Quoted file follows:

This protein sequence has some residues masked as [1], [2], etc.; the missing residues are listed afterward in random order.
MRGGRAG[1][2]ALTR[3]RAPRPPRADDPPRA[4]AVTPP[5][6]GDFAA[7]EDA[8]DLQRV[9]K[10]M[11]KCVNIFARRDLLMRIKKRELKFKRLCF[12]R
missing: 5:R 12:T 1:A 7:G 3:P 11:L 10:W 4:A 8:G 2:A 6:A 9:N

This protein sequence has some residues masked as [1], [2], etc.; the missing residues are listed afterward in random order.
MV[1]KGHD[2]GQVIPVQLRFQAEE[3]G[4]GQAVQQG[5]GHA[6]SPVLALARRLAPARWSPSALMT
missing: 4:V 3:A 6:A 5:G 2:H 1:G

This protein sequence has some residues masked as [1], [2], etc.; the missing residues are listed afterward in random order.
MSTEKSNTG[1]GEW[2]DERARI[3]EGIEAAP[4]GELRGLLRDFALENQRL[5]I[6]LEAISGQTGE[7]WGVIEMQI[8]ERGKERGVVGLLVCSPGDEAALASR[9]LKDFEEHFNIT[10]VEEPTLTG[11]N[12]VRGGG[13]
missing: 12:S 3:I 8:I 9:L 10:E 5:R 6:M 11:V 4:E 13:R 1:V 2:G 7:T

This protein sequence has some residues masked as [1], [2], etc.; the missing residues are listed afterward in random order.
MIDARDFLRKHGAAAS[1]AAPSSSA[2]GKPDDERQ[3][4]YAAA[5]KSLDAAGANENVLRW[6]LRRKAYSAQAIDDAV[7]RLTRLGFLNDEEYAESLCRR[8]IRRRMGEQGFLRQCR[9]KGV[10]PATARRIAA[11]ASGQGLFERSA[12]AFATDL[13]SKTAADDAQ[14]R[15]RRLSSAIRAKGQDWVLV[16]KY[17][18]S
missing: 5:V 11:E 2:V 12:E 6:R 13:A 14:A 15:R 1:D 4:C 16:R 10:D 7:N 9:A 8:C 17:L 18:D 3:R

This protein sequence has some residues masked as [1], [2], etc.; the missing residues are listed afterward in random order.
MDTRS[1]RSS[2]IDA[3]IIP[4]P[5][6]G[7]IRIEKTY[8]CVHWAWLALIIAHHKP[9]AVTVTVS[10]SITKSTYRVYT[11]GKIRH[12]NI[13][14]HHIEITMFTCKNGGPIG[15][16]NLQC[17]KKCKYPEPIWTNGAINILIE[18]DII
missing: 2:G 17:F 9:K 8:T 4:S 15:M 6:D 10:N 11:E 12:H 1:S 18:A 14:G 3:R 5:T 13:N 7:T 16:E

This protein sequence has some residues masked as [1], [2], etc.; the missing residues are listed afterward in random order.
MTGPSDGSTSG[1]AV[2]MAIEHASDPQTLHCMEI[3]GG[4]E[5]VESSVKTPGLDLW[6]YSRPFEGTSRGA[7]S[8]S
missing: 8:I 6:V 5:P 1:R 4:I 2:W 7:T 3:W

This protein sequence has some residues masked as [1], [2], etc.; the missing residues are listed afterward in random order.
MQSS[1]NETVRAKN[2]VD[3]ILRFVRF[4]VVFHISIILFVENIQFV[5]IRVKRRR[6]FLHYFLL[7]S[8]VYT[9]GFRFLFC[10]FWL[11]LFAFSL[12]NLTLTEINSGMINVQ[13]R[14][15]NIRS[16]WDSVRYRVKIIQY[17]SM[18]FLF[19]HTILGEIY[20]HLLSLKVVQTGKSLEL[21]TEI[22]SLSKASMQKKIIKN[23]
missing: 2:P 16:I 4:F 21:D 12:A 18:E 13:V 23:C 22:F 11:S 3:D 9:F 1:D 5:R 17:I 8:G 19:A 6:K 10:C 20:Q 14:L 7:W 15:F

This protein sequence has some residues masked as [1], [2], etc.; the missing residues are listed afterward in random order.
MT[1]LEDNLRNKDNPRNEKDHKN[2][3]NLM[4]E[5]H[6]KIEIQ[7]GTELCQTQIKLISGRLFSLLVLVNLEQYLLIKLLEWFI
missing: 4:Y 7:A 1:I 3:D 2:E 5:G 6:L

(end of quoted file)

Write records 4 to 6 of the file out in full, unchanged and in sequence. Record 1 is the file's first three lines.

This protein sequence has some residues masked as [1], [2], etc.; the missing residues are listed afterward in random order.
MIDARDFLRKHGAAAS[1]AAPSSSA[2]GKPDDERQ[3][4]YAAA[5]KSLDAAGANENVLRW[6]LRRKAYSAQAIDDAV[7]RLTRLGFLNDEEYAESLCRR[8]IRRRMGEQGFLRQCR[9]KGV[10]PATARRIAA[11]ASGQGLFERSA[12]AFATDL[13]SKTAADDAQ[14]R[15]RRLSSAIRAKGQDWVLV[16]KY[17][18]S
missing: 5:V 11:E 2:V 12:E 6:R 13:A 14:A 15:R 1:D 4:C 16:R 10:D 7:N 9:A 8:C 17:L 18:D 3:R

This protein sequence has some residues masked as [1], [2], etc.; the missing residues are listed afterward in random order.
MDTRS[1]RSS[2]IDA[3]IIP[4]P[5][6]G[7]IRIEKTY[8]CVHWAWLALIIAHHKP[9]AVTVTVS[10]SITKSTYRVYT[11]GKIRH[12]NI[13][14]HHIEITMFTCKNGGPIG[15][16]NLQC[17]KKCKYPEPIWTNGAINILIE[18]DII
missing: 2:G 17:F 9:K 8:T 4:S 15:M 6:D 10:N 11:E 12:H 1:S 18:A 14:G 3:R 5:T 13:N 7:T 16:E

This protein sequence has some residues masked as [1], [2], etc.; the missing residues are listed afterward in random order.
MTGPSDGSTSG[1]AV[2]MAIEHASDPQTLHCMEI[3]GG[4]E[5]VESSVKTPGLDLW[6]YSRPFEGTSRGA[7]S[8]S
missing: 8:I 6:V 5:P 1:R 4:I 2:W 7:T 3:W